An article from the The Observer describes the hopelessness and despair of the Recession. The growing number of Unemployed who need their unemployment benefits of the so-called 99ers and the hard times in Camden,NJ has gotten worse:the hustlers, drug dealers and pimps aren’t spending:
Richard Gaines is one of the best-known faces on Camden’s Haddon Avenue. It is a rough-and-tumble street, lined with cheap businesses and boarded-up houses, and is prey to drug gangs. Gaines, 50, runs a barbershop, a hair salon and a fitness business. He works hard and is committed to his community. But Haddon Avenue is not an easy place to make a living in the best of times. And these are far from the best of times.
Just how badly the great recession has struck this fragile New Jersey city, which is currently the poorest in America, was recently spelled out to Gaines. In happier times – whatever that might mean for a city as destitute as Camden – local businesses on Haddon Avenue could at least rely on a bit of trade from those who made their money on the street.
Young men bought flashy clothes and got sharp haircuts and always paid in cash. But no longer. The economy is now so bad in Camden that even the criminals are struggling and going short. “Even the guys who got money from illegal means really don’t want to spend it,” Gaines said.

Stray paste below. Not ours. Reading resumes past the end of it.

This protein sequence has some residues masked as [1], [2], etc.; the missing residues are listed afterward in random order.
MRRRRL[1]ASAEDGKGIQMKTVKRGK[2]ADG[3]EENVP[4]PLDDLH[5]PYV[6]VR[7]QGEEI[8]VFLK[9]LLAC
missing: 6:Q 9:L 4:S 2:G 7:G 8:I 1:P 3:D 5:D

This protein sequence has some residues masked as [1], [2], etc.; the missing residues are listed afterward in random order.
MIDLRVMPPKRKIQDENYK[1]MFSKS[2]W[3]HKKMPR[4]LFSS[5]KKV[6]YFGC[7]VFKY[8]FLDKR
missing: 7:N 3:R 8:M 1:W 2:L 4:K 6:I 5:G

Meet the long-term unemployed the 99ers:
There is a new name for those falling down the black hole of joblessness that has opened up in America’s economy. They are the 99ers.
It is a moniker that no one wants. It refers to the 99 weeks of benefits that the jobless can qualify for in America. Government cash helps those laid off keep a tenuous grip on a normal life. It keeps a roof over their heads, pays a phone bill, puts food on a table and petrol in a car. But once the 99 weeks are up the payments stop – as is happening now for millions of people – and they are 99ers.
For many, that moment, which America’s politicians have refused to extend, represents the moment of destitution; a sort of modern American version of the old Victorian trip to the workhouse. There are now more than a million 99ers and the number gets bigger each week.
But who are they? Despite Republican attempts to paint them as feckless or job-shy, they are usually anything but. The 99ers are people like Anne Strauss, 58, who spent 35 years working as a PR professional on Long Island. Despite spending every day hunting for work, she has not had a job since June 2008. She and her husband are now living on credit cards watching debts mount as they stare into the abyss. “Looking for a job is the hardest I have ever worked,” she said with a smile that conveyed no humour or happiness, only the deep stress that is common to many 99ers.
Read it all.